William A Gardner
Culture and Societies
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Days of Auld Lang Syne
Should old acquaintance be forgot, and ne'er brought to mind,
Should old acquaintance be forgot, and days of auld lang syne - Robbie Burns
Robbie Burns was a particularly handsome and entertaining Scotsman - the sort of person who made any occasion special. His Auld Lang Syne lament, published in 1788, was taken from an oral tradition in the Highlands stretching further back at least two hundred years. Thus the singing of this lament potentially dates back some five hundred years. Today we are lucky, for when it was originally sung there would often be friends and family, and children too, who might not have survived the year due to disease, accidents and conflict.
The phrase "auld lang syne" translates literally as "old long since", which can be interpreted as "days gone by". It is sung with nostalgia and hope, remembering the year past with its trials, triumphs and disappointments, and hoping for peace and prosperity in the year to come. Today, wherever friends gather on New Year's Eve, the singing is a favorite tradition at midnight - a version of the one-minute silence - sung for events shrinking in the rear-view mirror, and good friends living or passed. It is a reminder to all people of the passing of time, that life is finite, and that we should make good use of the time that is given us.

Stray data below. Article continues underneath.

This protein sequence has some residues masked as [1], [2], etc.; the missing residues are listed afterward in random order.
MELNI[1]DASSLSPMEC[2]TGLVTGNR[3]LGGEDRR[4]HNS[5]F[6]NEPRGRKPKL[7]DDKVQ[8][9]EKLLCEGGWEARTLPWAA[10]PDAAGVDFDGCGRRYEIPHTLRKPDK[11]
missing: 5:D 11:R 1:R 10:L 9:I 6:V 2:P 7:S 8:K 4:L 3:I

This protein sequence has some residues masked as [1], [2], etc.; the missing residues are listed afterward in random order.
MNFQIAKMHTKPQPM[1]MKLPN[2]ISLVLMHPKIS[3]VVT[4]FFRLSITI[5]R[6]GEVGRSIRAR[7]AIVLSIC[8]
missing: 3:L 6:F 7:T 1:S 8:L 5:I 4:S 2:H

A member of my family tree, Sir William Murray, was an acquaintance of Robbie Burns. He and his wife Augusta entertained Robert on more than one occasion during the 1780's at Ochtertyre, Scotland, a place not far from Stirling where the first battle of Scottish independence took place. Robbie was particularly handsome and entertaining - the sort of guest who would make any occasion special. He was a favorite of the ladies and a great source of entertaining recitations. One can imagine the laughter, singing, and celebration as Scots gathered with fiddle and bagpipes to mark some occasion at the manor at Ochtertyre.
But even more important than a moment of soulful remembrance, it is a time to lay the groundwork of hope for the future. Our world is facing many challenges, especially in the areas of finance and culture. It will be a time for caution as well as action. There is a darkness afoot. The Twenties will be a test for our society, our country, and the world. Hold your friends and family close for you will need each other in the years to come.
Thanks to my readers who I hope have found my writings entertaining and informative over the past year. My best wishes to you for a happy and prosperous New Year.